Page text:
Tuesday, May 01, 2007

The Great Escape from the British Prison, Part 2

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The Russian Compound, Jerusalem

The hardest problem of all was: where would they dump the dirt they dug? Finding no satisfactory solution, the prisoners approached the warden and complained about how difficult it was to sweep water out of their room during the morning clean-up, because the cell was large and its floor was lower than that of the corridor... "Therefore," they told him, "we request permission that next to the doorway we dig a pool, into which we will sweep the water, and then collect this water into a bucket."

The entrance to the tunnel, hidden under an inmate's bed.

The warden responded sympathetically and affirmatively to their request, even providing the necessary tools: cement for the pool and a wheelbarrow for dirt removal. Now they even had the proper tools to realize their idea. Naturally, to each wheelbarrow of sand they dumped, they added dirt from the tunnel they were digging.

The entrance to the escape tunnel.

The work took two months. Toward its completion, the Lehi prisoners let their Irgun comrades join the effort. On the day designated for the escape, their confidant, the Municipality employee, "made sure" that the prison sewage was clogged. He brought in several Jewish workers, who had been let in on the secret, to unclog it. The workers walked past the sentry at the gate of the Russian Compound, opened and entered the manhole, where they met the prisoners crawling from the tunnel. Over their prison fatigues, the prisoners put on uniforms given them by the workers, and made their way out into the Russian compound. The sentry let them pass without any additional check, convinced that they were sewage workers.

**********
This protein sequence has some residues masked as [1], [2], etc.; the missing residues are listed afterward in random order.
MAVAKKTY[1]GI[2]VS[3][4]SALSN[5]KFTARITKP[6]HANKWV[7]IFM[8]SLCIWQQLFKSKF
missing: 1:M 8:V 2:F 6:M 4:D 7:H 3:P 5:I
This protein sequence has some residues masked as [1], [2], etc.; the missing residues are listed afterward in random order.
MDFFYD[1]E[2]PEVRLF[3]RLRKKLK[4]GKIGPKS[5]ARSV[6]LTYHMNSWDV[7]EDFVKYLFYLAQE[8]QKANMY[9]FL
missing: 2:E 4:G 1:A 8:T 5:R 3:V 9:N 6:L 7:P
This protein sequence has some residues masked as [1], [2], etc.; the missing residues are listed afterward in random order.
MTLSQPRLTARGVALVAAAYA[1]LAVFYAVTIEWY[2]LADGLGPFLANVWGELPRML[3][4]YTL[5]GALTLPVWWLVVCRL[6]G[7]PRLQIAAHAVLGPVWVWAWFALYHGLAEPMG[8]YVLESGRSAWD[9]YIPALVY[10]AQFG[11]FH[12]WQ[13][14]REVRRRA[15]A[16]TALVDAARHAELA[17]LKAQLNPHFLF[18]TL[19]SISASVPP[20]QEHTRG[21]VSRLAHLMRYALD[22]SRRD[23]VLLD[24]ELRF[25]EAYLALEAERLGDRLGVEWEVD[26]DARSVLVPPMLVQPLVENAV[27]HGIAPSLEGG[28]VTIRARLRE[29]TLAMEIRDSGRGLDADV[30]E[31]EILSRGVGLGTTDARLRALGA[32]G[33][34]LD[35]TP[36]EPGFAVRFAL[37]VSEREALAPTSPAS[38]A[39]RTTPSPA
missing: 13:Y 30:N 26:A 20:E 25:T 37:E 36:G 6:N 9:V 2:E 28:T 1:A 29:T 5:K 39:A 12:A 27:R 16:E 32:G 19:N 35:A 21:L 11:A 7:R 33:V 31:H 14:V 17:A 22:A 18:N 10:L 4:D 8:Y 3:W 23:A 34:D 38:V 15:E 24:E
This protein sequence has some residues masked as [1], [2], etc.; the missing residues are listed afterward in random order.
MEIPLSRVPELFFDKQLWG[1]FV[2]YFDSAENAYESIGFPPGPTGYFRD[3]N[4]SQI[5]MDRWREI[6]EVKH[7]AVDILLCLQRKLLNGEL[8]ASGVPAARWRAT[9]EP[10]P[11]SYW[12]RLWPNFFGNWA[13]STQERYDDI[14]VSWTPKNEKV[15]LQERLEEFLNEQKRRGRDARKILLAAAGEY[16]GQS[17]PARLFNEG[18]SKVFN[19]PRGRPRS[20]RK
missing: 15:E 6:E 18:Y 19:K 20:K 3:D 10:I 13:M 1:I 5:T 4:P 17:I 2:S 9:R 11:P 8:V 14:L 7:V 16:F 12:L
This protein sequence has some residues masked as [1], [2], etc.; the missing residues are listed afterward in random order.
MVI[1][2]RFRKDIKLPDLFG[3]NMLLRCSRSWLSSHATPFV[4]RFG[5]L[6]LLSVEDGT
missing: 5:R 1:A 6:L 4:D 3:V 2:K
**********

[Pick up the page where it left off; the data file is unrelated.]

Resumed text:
On February 20, 1948, twelve prisoners, members of both underground organizations, managed to escape right out of the front gate before the breakout was discovered by the guards.

As British control over the political situation in the Land of Israel steadily weakened, harsher, ever more desperate measures were enacted. The British finally decided to begin executing Jewish underground prisoners in the prison.

But the first two sentenced to death decided to beat the British to the punch. Stay tuned....

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